Crawlspace foundations are mostly built on land with moist soil sand instead of hilly areas, as the soil sand makes digging easier and the house is elevated from the ground.

It is common in areas with warm and dry climates such as Texas, California, Northwest etc. The ground is dug to about 2-4 feet, a concrete perimeter is erected and concrete pillars are strategically placed to support the house.

A crawlspace foundation gives little or no room for storage as the space is fully enclosed. They can however be used to keep plumbing pipes and other types of utilities.

Crawlspace Foundation

It is not advisable to use the crawlspace to store things, as the moisture from damp ground can enter into the space and ruin your property.

Due to the constant exposure to moisture, crawlspaces can serve as a housing ground for mold and bacteria, which will in turn damage parts of the house like walls, wood floors, and even some type of insulation.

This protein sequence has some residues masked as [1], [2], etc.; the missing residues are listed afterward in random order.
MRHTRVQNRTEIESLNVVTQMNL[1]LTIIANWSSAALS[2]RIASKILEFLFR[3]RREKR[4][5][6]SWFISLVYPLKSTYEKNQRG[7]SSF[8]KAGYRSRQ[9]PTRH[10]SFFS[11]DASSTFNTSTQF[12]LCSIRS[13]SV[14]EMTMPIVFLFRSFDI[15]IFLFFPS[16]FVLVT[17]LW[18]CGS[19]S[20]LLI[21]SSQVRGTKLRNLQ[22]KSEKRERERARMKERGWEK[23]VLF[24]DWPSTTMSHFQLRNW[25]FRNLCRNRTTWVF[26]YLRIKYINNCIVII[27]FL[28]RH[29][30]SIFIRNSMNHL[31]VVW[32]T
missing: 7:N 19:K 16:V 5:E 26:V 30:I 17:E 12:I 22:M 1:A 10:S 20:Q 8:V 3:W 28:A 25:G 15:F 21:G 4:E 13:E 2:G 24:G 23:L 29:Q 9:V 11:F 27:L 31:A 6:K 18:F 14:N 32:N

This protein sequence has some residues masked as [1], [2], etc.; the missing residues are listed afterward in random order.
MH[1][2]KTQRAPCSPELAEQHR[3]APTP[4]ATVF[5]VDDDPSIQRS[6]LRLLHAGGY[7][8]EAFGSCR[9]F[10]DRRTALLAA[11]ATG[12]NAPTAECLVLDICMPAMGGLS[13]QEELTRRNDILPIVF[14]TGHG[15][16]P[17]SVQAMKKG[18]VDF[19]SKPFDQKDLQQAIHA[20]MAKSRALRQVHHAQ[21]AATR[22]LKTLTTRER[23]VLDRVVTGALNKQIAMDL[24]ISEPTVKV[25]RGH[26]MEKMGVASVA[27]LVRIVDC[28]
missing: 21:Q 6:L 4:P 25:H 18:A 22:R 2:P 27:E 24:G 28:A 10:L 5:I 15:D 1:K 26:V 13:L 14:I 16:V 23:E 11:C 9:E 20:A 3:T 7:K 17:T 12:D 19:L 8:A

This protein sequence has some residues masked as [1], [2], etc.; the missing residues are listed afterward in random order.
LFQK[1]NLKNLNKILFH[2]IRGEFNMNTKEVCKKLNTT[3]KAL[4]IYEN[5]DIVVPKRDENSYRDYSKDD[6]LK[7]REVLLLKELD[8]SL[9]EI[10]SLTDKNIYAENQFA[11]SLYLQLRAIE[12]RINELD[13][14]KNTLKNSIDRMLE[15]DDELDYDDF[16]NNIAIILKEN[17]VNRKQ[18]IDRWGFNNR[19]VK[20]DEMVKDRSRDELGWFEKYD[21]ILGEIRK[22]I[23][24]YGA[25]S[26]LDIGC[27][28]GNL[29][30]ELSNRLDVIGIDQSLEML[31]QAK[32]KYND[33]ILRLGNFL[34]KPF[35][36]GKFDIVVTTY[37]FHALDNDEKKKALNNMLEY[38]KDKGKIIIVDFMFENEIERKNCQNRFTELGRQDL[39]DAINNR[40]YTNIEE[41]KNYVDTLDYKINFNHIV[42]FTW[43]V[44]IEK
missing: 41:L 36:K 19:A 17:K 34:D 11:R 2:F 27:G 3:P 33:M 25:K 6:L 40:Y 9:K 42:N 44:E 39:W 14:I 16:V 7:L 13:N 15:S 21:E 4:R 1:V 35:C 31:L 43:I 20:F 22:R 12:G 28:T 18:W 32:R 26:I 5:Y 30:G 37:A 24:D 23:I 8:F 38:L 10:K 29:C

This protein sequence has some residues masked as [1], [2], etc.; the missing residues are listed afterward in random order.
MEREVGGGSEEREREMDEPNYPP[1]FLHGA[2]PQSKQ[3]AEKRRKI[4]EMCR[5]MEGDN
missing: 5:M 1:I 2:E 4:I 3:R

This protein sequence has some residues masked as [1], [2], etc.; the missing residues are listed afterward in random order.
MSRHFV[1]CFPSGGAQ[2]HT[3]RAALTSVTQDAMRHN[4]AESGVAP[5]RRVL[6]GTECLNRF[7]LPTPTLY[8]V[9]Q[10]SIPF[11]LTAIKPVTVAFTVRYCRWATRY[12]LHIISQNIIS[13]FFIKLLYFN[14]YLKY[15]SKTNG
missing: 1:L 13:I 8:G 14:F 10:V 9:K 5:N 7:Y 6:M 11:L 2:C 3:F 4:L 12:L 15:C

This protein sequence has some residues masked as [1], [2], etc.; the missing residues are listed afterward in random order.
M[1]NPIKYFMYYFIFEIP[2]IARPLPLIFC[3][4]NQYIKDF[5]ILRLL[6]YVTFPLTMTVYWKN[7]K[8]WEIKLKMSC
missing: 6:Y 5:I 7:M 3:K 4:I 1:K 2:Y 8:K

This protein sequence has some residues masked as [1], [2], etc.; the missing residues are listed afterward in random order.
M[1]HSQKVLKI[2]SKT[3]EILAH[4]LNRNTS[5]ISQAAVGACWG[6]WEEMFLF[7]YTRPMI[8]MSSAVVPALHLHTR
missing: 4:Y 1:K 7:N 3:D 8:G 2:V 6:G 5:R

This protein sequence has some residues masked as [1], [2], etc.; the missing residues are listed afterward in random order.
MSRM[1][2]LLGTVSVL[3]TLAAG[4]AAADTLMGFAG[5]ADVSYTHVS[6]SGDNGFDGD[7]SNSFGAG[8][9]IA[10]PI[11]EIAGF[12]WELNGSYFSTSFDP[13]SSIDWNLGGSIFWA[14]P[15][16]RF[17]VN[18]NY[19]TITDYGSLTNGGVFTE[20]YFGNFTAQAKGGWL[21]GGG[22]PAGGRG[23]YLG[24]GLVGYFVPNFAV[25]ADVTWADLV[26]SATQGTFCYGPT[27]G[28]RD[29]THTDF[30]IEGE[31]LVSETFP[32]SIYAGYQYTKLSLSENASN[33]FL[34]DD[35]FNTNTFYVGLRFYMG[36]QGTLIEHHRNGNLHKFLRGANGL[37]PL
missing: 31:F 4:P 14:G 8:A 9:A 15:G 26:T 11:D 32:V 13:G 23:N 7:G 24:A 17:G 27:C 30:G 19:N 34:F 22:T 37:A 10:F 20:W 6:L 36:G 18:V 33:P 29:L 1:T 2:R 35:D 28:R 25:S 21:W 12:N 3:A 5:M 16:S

However, this can be prevented by properly sealing and ventilating the crawl space during construction.

Pros

  • It has been proven to be very durable, especially in areas with high ground water levels.
  • The structure of the crawlspace foundation allows ventilation under the house which is very helpful during the summer as it helps the house remain cool.
  • The house is protected during floods when flood vents are added to the crawlspace.
  • It can be used as storage for some items.
  • When repair is required, it is a way to access wiring and plumbing.
  • It is affordable.

Cons

  • A blessing in the summer is not one in the winter as the air spaces under the house makes it very cold in the winter.
  • The moisture from the ground encourages the growth of mold and bacteria which can lead to infestation.
  • IIf the foundation cracks, the integrity of the whole house is weakened.

2. Basement Foundation.

Most houses have basements, especially in the United States, though people don’t really know it’s a type of foundation.

Basement Foundation

Basement foundations are often used in cold places like the Mid-Atlantic and Northeast region, as the foundation must be placed below the frost line in the ground. This helps to prevent the home from shifting during blizzards or freeze cycles.